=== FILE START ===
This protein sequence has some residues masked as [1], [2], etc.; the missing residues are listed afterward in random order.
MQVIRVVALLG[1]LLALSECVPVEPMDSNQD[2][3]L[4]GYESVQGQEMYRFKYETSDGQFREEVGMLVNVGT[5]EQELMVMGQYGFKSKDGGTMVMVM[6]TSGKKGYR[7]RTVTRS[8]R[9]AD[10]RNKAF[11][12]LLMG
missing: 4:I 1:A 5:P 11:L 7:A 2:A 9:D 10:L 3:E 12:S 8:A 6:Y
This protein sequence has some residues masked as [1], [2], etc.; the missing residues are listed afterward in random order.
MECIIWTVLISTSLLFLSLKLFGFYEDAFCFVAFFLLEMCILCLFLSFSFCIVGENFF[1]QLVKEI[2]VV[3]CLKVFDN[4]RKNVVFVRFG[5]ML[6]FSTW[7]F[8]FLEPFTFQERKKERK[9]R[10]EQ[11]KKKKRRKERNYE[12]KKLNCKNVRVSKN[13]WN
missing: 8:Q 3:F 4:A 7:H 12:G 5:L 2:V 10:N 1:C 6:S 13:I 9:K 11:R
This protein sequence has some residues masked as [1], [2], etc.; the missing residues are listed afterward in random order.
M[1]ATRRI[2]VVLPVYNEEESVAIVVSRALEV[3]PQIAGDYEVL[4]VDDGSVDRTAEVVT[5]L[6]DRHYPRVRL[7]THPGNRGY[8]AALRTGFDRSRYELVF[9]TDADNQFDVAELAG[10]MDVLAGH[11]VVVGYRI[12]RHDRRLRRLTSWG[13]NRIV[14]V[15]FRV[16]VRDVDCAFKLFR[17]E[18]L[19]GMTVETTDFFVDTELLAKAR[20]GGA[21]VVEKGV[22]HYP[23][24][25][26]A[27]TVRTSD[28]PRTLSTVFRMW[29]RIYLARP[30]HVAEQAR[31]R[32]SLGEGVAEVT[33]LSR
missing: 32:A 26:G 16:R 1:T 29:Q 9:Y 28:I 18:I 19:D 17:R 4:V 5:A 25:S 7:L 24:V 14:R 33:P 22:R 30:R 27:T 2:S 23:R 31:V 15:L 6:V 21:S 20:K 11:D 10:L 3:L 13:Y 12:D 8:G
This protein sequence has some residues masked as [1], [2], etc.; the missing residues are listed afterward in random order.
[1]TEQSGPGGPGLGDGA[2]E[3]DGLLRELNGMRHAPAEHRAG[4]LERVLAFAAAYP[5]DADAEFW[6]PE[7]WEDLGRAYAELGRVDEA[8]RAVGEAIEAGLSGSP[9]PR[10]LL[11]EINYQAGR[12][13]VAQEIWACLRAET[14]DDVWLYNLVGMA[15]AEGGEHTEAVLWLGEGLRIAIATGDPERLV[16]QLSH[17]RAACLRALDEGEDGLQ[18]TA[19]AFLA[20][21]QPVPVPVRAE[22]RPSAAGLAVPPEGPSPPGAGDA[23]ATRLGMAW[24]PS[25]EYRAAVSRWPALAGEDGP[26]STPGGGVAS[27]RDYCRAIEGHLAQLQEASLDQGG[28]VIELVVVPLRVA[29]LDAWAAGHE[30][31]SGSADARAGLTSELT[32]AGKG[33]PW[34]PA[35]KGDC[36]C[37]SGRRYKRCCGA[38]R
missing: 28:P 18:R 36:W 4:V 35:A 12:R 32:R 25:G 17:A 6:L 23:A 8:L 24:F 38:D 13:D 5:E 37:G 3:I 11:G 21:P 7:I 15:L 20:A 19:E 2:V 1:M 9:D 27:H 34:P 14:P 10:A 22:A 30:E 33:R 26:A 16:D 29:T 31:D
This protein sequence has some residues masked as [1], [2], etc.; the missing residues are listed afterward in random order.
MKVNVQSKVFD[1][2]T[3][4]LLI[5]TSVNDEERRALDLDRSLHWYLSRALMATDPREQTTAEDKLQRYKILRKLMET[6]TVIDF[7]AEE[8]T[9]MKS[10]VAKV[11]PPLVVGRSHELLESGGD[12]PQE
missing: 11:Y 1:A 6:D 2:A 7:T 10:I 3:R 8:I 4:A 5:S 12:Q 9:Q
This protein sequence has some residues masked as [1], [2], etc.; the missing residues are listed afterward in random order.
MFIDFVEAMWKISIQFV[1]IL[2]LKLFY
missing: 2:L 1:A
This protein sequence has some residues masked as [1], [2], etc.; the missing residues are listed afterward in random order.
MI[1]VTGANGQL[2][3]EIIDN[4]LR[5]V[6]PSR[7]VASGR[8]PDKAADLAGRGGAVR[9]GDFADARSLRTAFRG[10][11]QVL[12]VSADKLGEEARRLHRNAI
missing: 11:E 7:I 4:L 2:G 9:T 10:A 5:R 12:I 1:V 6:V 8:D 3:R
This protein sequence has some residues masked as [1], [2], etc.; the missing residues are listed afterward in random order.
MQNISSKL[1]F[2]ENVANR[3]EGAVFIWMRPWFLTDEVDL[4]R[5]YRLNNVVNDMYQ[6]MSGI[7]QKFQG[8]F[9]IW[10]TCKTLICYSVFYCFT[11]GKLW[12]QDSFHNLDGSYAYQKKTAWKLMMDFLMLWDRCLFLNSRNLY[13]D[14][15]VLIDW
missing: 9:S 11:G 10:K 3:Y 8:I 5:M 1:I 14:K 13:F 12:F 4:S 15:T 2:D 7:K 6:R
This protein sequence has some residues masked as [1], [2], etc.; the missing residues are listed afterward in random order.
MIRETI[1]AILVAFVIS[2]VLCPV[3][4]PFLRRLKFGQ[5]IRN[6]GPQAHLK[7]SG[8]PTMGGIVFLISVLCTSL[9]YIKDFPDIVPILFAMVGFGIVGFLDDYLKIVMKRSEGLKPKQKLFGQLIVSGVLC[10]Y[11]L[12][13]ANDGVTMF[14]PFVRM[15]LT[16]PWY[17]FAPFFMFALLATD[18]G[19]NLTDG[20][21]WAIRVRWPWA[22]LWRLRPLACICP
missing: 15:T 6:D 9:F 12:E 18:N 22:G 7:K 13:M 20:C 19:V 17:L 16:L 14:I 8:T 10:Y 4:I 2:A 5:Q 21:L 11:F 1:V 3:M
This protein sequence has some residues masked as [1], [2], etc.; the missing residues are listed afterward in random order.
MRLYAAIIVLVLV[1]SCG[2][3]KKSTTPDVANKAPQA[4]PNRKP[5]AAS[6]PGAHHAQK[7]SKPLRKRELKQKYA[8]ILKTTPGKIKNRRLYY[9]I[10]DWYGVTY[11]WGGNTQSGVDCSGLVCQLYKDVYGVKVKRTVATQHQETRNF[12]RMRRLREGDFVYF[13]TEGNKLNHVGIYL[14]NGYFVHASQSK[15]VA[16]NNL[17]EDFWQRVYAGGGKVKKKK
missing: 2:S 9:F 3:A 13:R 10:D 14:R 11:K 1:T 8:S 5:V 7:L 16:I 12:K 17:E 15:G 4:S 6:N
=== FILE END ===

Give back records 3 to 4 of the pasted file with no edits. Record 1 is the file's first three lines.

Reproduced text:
This protein sequence has some residues masked as [1], [2], etc.; the missing residues are listed afterward in random order.
M[1]ATRRI[2]VVLPVYNEEESVAIVVSRALEV[3]PQIAGDYEVL[4]VDDGSVDRTAEVVT[5]L[6]DRHYPRVRL[7]THPGNRGY[8]AALRTGFDRSRYELVF[9]TDADNQFDVAELAG[10]MDVLAGH[11]VVVGYRI[12]RHDRRLRRLTSWG[13]NRIV[14]V[15]FRV[16]VRDVDCAFKLFR[17]E[18]L[19]GMTVETTDFFVDTELLAKAR[20]GGA[21]VVEKGV[22]HYP[23][24][25][26]A[27]TVRTSD[28]PRTLSTVFRMW[29]RIYLARP[30]HVAEQAR[31]R[32]SLGEGVAEVT[33]LSR
missing: 32:A 26:G 16:R 1:T 29:Q 9:Y 28:I 18:I 19:D 17:R 4:V 5:A 25:S 7:L 24:V 14:R 33:P 22:R 30:R 27:T 2:S 23:R 31:V 15:L 6:V 21:S 20:K 11:D 10:L 3:L 13:Y 12:D 8:G
This protein sequence has some residues masked as [1], [2], etc.; the missing residues are listed afterward in random order.
[1]TEQSGPGGPGLGDGA[2]E[3]DGLLRELNGMRHAPAEHRAG[4]LERVLAFAAAYP[5]DADAEFW[6]PE[7]WEDLGRAYAELGRVDEA[8]RAVGEAIEAGLSGSP[9]PR[10]LL[11]EINYQAGR[12][13]VAQEIWACLRAET[14]DDVWLYNLVGMA[15]AEGGEHTEAVLWLGEGLRIAIATGDPERLV[16]QLSH[17]RAACLRALDEGEDGLQ[18]TA[19]AFLA[20][21]QPVPVPVRAE[22]RPSAAGLAVPPEGPSPPGAGDA[23]ATRLGMAW[24]PS[25]EYRAAVSRWPALAGEDGP[26]STPGGGVAS[27]RDYCRAIEGHLAQLQEASLDQGG[28]VIELVVVPLRVA[29]LDAWAAGHE[30][31]SGSADARAGLTSELT[32]AGKG[33]PW[34]PA[35]KGDC[36]C[37]SGRRYKRCCGA[38]R
missing: 28:P 18:R 36:W 4:V 35:A 12:R 32:R 25:G 17:A 6:L 23:A 8:L 24:F 38:D 13:D 5:E 37:G 3:I 11:G 21:P 7:I 15:L 20:A 19:E 2:V 1:M 9:D 27:H 34:P 14:P 10:A 22:A 30:E 33:R 26:A 16:D 29:T 31:D